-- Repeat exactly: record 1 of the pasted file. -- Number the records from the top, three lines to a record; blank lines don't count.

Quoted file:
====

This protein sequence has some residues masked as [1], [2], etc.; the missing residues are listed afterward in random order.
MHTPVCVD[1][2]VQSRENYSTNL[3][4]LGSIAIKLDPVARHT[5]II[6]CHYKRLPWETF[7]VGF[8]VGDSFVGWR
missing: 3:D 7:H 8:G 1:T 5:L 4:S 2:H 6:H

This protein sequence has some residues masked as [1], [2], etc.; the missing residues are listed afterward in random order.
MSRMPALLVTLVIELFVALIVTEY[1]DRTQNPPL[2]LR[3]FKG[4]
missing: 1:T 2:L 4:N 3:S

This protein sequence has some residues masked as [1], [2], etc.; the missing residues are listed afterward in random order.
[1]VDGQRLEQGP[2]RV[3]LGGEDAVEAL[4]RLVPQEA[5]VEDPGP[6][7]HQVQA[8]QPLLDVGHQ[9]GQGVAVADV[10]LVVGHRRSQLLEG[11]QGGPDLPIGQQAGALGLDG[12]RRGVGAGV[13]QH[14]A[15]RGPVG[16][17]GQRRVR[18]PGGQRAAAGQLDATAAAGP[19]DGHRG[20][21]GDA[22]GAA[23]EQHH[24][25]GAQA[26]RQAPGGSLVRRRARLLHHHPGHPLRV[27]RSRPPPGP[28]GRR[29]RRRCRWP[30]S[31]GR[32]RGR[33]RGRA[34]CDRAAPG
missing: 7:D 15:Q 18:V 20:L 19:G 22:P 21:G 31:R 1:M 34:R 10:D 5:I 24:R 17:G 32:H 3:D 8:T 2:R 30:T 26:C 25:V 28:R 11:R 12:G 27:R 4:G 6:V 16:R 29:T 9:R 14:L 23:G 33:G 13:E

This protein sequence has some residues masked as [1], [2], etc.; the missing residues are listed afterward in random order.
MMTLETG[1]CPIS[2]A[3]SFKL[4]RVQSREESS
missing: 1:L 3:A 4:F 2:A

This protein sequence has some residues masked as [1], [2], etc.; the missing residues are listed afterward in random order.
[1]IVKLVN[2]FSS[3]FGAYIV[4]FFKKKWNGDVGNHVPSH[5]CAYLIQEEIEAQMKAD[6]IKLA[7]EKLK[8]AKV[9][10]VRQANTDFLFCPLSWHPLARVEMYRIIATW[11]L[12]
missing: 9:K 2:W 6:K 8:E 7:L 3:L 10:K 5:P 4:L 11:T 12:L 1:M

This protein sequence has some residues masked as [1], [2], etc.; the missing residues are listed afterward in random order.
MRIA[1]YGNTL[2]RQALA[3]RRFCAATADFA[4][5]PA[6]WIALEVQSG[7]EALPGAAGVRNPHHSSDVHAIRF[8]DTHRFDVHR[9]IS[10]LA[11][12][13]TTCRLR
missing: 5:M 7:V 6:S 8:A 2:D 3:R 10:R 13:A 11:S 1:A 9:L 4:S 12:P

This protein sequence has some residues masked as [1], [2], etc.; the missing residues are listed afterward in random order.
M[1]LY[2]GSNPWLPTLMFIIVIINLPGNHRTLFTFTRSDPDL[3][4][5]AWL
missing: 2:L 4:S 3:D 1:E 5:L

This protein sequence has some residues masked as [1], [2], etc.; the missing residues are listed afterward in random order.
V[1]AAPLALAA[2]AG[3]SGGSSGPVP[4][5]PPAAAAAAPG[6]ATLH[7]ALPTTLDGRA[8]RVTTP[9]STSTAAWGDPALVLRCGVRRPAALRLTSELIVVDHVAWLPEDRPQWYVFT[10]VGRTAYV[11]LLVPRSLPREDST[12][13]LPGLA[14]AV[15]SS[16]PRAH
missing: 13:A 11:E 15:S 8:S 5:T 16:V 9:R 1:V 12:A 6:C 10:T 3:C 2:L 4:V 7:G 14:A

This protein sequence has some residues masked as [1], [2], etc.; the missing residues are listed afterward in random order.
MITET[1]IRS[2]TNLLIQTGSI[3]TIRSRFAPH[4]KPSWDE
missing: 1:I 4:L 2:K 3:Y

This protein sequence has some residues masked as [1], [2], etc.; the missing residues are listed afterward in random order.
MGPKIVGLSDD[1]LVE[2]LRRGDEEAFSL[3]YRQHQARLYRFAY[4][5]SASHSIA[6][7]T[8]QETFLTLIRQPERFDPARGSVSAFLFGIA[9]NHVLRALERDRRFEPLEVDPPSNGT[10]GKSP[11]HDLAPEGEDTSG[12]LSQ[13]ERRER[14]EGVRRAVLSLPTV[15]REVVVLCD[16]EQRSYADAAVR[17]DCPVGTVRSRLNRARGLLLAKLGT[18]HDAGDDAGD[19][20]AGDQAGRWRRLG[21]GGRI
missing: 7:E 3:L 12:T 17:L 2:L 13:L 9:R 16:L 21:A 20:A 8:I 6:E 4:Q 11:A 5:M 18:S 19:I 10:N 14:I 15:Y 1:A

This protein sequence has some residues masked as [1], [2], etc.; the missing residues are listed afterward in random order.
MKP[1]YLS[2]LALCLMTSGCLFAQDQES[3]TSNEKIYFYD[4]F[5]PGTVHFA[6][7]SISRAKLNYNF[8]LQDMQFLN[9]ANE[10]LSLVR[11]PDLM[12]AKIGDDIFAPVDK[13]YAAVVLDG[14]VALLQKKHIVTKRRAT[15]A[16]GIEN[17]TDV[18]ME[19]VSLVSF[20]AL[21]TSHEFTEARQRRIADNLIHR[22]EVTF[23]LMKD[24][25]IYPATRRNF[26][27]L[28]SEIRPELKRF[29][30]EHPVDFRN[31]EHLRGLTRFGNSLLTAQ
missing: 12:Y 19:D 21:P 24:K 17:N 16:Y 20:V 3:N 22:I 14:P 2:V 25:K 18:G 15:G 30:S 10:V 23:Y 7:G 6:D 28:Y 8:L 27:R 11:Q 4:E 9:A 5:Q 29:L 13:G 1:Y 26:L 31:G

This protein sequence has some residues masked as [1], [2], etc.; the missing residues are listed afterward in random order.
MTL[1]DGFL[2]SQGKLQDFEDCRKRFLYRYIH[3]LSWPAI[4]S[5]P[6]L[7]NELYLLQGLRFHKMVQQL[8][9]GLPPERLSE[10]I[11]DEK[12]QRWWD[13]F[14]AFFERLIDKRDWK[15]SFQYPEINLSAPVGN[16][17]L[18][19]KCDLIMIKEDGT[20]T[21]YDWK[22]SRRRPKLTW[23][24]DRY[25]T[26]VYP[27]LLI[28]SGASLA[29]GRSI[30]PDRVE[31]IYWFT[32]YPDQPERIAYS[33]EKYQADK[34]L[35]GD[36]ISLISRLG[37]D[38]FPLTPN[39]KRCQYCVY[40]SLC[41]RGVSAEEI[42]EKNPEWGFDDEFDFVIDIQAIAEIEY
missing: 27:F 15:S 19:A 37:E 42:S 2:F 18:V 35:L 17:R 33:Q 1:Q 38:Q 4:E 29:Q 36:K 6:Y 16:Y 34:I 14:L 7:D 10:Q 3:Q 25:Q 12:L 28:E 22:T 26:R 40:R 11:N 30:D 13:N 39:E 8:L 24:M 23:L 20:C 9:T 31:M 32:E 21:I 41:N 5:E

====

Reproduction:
This protein sequence has some residues masked as [1], [2], etc.; the missing residues are listed afterward in random order.
MHTPVCVD[1][2]VQSRENYSTNL[3][4]LGSIAIKLDPVARHT[5]II[6]CHYKRLPWETF[7]VGF[8]VGDSFVGWR
missing: 3:D 7:H 8:G 1:T 5:L 4:S 2:H 6:H